Heat-to-coat process from Wuppermann saves 31 % CO2

The Wuppermann Group has commissioned the Fraunhofer Institute for Environmental, Safety and Energy Technology (UMSICHT) to investigate the environmental impact of the Wuppermann Group's "Heat to coat" strip galvanizing process and compare it with the conventional cold-rolled galvanizing process. The result makes it clear that whereever applications for galvanized hot strip and galvanized cold strip overlap, the Wuppermann process has an advantage in terms of CO2 balance.
Fraunhofer Umsicht has drawn up a life cycle assessment in accordance with DIN EN ISO 14040 and evaluated the environmental effects as climate effectiveness in CO2 equivalents per kg (CO2-eq./kg ) of hot-dip galvanized steel strip.

The following picture emerges when the Wuppermann production sites for the flat products segment are considered in detail:
The galvanizing processes including after-treatment cause 31% lower CO2 emissions at the Moerdijk (NL) site (0.126 kg CO2 eq/kg) and 43 % lower CO2 emissions at the Judenburg (AT) site (0.105 kg CO2 eq/kg) than the reference process with 0.183 kg CO2 eq/kg. The CO2 emissions for pickling due to the integrated process at Wuppermann have already been taken into account. Not included in this so-called gate-to-gate consideration is the environmental impact of the starting material hot strip.

Wuppermann Process at the Moerdijk and Judenburg sites saves around 40,000 tons of CO2 per year

With an annual galvanizing volume of approximately 600,000 tons, this results in CO2 savings of 34,200 tons at the Moerdijk site. In Judenburg, the savings are 4,680 tons with a galvanizing capacity of approximately 60,000 tons.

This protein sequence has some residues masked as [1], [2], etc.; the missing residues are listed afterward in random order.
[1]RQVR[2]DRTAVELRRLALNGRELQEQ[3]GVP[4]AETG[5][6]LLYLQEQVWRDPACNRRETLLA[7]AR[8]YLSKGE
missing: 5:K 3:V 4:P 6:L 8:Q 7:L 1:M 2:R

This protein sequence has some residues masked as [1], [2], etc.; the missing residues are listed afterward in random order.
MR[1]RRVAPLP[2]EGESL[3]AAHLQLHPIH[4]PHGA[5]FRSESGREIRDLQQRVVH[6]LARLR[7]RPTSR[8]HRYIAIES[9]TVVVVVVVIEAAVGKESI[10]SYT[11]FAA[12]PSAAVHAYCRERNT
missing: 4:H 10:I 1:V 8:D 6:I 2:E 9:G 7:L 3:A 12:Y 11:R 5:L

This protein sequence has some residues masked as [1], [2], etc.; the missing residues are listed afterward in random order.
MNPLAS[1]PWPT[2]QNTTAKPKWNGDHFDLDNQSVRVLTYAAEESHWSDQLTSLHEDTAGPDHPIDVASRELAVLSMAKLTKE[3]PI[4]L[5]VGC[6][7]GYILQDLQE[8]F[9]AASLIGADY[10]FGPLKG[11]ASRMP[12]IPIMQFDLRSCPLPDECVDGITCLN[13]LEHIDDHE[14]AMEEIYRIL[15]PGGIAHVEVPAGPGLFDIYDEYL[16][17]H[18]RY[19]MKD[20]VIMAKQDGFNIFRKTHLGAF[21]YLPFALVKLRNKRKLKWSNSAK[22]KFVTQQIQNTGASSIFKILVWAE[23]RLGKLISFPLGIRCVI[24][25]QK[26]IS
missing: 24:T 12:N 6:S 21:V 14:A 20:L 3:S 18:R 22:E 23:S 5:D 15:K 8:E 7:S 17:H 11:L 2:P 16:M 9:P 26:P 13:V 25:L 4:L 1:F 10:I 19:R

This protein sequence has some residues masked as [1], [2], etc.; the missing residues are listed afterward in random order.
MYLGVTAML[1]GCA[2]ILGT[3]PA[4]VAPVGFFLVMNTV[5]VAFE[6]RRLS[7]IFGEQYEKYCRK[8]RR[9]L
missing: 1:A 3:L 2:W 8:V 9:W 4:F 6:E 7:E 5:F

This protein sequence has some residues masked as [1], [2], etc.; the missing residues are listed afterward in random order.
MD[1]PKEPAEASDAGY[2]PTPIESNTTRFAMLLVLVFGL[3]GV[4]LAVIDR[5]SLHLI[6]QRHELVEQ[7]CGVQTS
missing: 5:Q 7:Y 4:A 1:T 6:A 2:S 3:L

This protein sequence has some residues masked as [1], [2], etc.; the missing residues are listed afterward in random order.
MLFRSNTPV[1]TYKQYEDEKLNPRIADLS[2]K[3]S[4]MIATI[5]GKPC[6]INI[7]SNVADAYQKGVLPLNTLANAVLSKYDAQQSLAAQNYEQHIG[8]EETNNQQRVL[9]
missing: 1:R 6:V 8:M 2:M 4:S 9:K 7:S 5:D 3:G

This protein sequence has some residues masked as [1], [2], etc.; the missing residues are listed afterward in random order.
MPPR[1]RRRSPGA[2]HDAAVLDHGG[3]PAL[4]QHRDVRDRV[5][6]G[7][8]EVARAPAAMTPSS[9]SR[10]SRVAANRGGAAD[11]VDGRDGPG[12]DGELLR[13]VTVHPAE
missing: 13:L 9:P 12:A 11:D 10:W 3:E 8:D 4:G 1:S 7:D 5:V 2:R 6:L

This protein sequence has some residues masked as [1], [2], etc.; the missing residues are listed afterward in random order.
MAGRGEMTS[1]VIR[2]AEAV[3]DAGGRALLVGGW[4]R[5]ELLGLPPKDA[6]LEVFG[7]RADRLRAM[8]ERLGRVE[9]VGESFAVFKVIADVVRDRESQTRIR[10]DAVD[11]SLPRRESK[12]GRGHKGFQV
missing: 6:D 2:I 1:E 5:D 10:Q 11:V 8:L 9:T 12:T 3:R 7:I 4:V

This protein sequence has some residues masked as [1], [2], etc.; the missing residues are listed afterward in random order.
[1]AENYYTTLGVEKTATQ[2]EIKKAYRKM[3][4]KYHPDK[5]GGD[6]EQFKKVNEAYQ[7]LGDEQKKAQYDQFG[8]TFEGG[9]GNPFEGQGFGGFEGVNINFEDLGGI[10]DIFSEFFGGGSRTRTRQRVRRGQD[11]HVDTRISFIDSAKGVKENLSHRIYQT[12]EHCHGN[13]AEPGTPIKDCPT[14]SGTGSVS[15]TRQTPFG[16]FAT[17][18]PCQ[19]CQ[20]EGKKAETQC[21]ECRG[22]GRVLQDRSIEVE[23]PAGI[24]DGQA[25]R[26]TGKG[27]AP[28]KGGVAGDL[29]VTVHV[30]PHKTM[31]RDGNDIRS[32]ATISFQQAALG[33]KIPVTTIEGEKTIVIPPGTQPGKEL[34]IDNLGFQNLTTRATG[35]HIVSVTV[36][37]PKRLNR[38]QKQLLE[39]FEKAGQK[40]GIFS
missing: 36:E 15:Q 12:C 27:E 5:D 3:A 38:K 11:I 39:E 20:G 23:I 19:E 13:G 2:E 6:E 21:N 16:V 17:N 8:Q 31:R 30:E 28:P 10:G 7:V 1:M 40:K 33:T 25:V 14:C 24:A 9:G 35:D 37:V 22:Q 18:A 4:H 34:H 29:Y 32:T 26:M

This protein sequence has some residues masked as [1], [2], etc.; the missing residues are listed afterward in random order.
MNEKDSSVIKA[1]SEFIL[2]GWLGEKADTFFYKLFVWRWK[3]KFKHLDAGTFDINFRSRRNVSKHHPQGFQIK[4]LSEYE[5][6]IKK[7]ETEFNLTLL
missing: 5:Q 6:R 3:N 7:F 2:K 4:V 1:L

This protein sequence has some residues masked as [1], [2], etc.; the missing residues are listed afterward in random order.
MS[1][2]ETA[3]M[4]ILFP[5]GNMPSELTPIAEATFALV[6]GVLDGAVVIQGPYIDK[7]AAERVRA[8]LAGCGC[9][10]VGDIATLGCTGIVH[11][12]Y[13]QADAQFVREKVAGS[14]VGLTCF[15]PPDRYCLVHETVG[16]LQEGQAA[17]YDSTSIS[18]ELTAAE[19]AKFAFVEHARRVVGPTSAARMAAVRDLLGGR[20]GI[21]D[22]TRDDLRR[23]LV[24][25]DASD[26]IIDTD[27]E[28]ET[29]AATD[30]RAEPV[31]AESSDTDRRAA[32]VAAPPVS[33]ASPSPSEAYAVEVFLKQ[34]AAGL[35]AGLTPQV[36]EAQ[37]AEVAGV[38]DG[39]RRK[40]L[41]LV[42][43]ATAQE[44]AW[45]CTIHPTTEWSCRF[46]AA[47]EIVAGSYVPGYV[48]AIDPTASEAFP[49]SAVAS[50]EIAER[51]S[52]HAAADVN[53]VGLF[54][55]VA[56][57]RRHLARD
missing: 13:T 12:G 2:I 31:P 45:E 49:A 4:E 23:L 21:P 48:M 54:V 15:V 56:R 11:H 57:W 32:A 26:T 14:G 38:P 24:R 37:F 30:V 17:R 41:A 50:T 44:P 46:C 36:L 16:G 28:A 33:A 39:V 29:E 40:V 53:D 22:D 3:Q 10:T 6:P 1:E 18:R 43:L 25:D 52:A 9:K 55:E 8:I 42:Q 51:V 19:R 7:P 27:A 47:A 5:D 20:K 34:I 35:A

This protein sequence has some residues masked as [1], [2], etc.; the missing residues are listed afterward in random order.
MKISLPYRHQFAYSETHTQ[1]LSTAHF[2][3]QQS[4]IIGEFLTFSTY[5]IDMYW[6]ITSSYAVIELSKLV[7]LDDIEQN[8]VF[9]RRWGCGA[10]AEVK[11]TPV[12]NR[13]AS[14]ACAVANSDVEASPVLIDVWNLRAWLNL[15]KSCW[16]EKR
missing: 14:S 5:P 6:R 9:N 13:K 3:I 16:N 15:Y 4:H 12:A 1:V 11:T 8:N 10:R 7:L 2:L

The largest value driver in the CO2 balance is energy consumption. The energy source is therefore of great importance. This is also shown by the comparison of the two sites. The WSN calculations are based primarily on electricity generated from fossil fuels in the Netherlands. The WA calculation is primarily based on ecologically generated Austrian electricity. This is also the reason for the significantly better environmental balance of the galvanized steel strip from Judenburg compared to Moerdijk.

Why is the galvanizing process from Wuppermann more CO2-friendly than the market standard?

Das bei Wuppermann angewandte Verzinkungsverfahren bietet prozessuale Vorteile in Bezug auf die Ökobilanz. Das übliche Kaltbandverzinkungsverfahren fordert das Glühen des Stahlbandes auf eine Temperatur von 750° C in einem großen Glühofen, welcher mit Erdgas oder Hüttengas befeuert wird. Sein Verbrennungsprodukt ist CO2, das in die Atmosphäre abgegeben wird. Anschließend muss das Band dann auf die Verzinkungstemperatur abgekühlt werden. Im Heat-to-Coat-Verfahren von Wuppermann wird mit einem kleinen, induktiv (elektrisch) beheizten Banderwärmungsofen gearbeitet, welcher das Stahlband in Sekunden auf die Verzinkungstemperatur 460 – 480° C erhitzt. Das energieintensive Rekristallisationsglühen bei ca. 750° C entfällt.

Methodology of the study "Environmental impact of the strip galvanizing process Heat to coat of the Wuppermann Group”